Greg Haitz’s campaign sent out a mass email today, March 20, that appears to be from Mesa County Commissioner Bobbie Daniel, saying Daniel endorses him for a seat on Grand Junction City Council and asking people to send a minimum donation of $50 to his campaign.
If Commissioner Daniel actually endorses Haitz for Council, then she is endorsing someone who is openly perpetrating a fraud on Grand Junction citizens by selling a “dangerous” and “reckless” weight-loss program on his business website, RimRockWellness.com.
“Dangerous” and “reckless” are the words the U.S. Food and Drug Administration (FDA) uses to warn people about the type of weight loss program Haitz is currently promoting for $199 — a discount from his usual much higher price of $399, according to his website.
Haitz currently is using Human Chorionic Gonadotropin, a hormone derived from the uteruses of pregnant women, for weight loss in his proprietary “HCG Wellness Diet Program.”
HCG is a prescription drug used to treat female infertility and other medical conditions. It is not approved for use without a prescription for any purpose, and it is expressly not approved for weight loss.
Sure enough, Haitz makes these same kinds of bogus claims on his website, claiming his HCG program will “re-sculpt your body,” “reprogram” your body,” “reduce cravings and hunger substantially,” “stabilize your blood sugar” and make you look younger.
“HCG is not approved for use without a prescription for any purpose. It is not approved for weight loss. In fact, the prescription drug label notes there ‘is no substantial evidence that it increases weight loss beyond that resulting from caloric restriction, that it causes a more attractive or ‘normal’ distribution of fat, or that it decreases the hunger and discomfort associated with calorie-restricted diets.”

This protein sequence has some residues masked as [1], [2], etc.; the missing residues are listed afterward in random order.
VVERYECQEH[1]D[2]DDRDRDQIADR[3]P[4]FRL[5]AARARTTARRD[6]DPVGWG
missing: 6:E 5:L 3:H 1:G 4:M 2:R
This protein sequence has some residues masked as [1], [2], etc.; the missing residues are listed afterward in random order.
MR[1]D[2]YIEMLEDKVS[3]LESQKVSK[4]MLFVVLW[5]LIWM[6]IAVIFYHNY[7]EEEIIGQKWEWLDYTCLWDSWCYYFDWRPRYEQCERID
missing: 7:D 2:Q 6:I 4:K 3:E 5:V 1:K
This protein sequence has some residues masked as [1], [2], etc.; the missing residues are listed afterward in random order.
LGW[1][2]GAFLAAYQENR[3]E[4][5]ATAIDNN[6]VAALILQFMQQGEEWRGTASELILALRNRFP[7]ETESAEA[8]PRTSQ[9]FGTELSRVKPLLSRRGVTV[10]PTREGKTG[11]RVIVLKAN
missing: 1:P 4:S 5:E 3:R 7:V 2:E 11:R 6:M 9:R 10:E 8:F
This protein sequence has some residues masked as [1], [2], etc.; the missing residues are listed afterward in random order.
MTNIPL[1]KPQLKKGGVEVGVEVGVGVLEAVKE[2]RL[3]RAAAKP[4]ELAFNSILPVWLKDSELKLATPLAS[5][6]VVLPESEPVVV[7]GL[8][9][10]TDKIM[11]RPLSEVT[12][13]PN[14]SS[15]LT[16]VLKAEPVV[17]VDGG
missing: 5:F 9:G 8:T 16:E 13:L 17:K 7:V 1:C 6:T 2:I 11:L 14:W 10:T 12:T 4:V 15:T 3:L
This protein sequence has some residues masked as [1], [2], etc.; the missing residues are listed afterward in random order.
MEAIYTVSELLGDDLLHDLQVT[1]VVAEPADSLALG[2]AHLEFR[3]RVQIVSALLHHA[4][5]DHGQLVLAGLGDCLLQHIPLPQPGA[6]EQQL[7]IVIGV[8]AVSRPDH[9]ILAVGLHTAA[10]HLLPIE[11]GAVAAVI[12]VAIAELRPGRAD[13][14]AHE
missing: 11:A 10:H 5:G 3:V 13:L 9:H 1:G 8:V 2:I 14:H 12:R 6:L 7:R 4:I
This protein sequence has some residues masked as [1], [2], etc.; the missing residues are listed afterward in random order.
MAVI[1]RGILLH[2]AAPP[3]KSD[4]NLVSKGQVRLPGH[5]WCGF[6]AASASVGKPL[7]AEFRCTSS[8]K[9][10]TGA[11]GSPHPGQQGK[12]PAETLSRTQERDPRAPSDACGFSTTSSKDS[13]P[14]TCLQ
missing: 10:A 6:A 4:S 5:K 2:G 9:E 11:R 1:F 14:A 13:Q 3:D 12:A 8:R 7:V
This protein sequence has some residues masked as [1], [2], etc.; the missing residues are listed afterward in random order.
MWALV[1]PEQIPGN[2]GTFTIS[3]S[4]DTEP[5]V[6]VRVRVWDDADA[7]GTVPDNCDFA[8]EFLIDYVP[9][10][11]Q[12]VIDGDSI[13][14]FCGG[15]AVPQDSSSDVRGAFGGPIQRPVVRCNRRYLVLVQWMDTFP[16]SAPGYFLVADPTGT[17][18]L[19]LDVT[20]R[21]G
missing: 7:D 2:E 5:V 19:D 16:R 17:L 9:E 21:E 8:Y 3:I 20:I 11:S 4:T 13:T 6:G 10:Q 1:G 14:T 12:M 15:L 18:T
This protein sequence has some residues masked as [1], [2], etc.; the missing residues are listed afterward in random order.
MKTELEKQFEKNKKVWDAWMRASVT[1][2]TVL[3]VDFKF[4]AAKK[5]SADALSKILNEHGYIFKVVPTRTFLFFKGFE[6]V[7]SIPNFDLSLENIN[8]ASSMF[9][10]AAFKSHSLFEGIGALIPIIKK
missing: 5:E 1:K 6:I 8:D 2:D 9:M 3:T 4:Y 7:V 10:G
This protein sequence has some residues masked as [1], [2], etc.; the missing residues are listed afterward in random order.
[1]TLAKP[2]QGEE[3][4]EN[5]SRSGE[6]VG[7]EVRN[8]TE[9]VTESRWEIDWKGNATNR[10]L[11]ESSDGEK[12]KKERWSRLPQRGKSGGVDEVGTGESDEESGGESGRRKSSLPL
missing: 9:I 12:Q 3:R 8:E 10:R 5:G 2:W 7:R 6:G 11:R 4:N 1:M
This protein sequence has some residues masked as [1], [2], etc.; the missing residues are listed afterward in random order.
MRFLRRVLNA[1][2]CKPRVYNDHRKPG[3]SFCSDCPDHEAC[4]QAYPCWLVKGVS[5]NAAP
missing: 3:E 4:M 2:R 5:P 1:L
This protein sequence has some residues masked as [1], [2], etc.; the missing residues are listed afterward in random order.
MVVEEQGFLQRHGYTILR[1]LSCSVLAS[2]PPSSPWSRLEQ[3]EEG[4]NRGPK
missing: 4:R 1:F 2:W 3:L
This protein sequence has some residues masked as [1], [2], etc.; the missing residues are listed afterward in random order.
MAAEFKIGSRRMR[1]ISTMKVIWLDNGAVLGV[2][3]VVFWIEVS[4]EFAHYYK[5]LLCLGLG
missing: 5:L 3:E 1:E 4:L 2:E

The Mayo Clinic also warns against using HCG for weight loss, and lists as side effects edema, fatigue, depression, swelling of the breasts in boys and men, and a serious concern for risk of blood clots, or thromboembolism.
The Mayo Clinic adds,
“Companies that sell over-the-counter HCG weight-loss products are breaking the law.”
The U.S. Federal Trade Commission (FTC) filed a lawsuit (pdf) in 2014 against the Arizona business HCG Diet Direct, and received injunction against the business for making the same claims about using HCG for weight loss that Greg Haitz is making right now on his Rimrock Wellness website.
After half a century of investigating HCG for weight loss, there is still zero evidence it is effective for weight loss. Moreover, all available legitimate scientific evidence counters these claims and finds use of HCG as a weight loss measure does more harm than good.
Haitz has marketed snake oil treatments to unsuspecting patients before.
- HCG: Yet another fraudulence, Journal of Pharmacy & Bioallied Sciences, 2012
- FDA, FTC warns of HCG diet (news report)(video)
- FDA Questions and Answers on use of HCG product for weight loss
- Statement before the U.S. Senate of the Bureau of Consumer Protection, “Protecting Consumers from False and Deceptive Advertising of Weight Loss Products,” June 17, 2014